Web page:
Choosing the Right Prop
Darren Jacobson offers
some great advice on choosing the right prop to get the
best performance from your fishing rig.
When it comes to the selection of a propeller for your rig one must take many factors into consideration.
Fisher FXDV18I have had dozens of people come to me and request a new prop for their boat motor. However, choosing the right prop is not always that easy. There are a great deal of factors that influence the proper propeller for your rig. First, its important to understand some basic propeller terminology. The overall diameter of the propeller is determined by the projected RPM’s and the power at the prop shaft. Basically the overall propeller diameter will increase as the need for power increases. A great example of this is a slow vessel such as a pontoon boat, which typically requires a rather large diameter prop. On the other hand if you look at a walleye rig such as my Fisher FXDV18 and 200hp OPTIMAX, the need for greater RPM’s will require a smaller diameter propeller.
The other important factor to the overall propeller choice is its pitch. Basically the propellers pitch is the distance that a propeller would move your boat in one revolution. The 14×21 propeller has a diameter of 14 inches and a pitch of 21 inches. This prop will move forward 21 inches in one revolution (theoretically). Pitch is also broken down into a constant and a progressive pitch. The constant pitch means that you will have a same pitch from the leading edge to the trailing edge of the prop. Progressive pitch begins at a low pitch on the leading edge and increases to the trailing edge. The pitch rating for this type propeller is the average pitch over the entire blade. Progressive pitch is very common in props designed for mid to higher horsepower engines.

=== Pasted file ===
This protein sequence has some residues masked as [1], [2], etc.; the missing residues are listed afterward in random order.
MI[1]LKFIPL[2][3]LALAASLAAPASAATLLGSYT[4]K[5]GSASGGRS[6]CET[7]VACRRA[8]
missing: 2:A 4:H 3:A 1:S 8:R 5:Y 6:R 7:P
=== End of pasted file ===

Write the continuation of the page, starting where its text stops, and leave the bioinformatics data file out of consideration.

The selection of a propeller for most boaters is a compromise. One must select a propeller, which will offer a reasonable hole shot (the ability to get the boat on plane) and high-speed operation. For instance, if your rig is primarily used for skiing you will give up the top end speed for the low-end torque (faster on plane). Although, this type of setup requires the very close monitoring of the tachometer to avoid going over the manufactures recommend RPM’s. Great damage and stress can be placed on your engine and its gears if too small of a pitch is used to get better hole shot. On the other hand if you select a propeller with a too high of pitch you will lug the engine at low RPM’s (below the manufactures recommended range) which will also be damaging.
Knowing all that about the basic principles of propeller choice, one must consider the type that best suits their needs. There are a large variety propellers on the market from stainless steel, aluminum and composite construction just to name a few. For the last 20 years I have ran stainless steel propellers on all of my main engines. On the other hand my kicker propellers are constructed from aluminum. Each propeller construction has it advantages and disadvantages.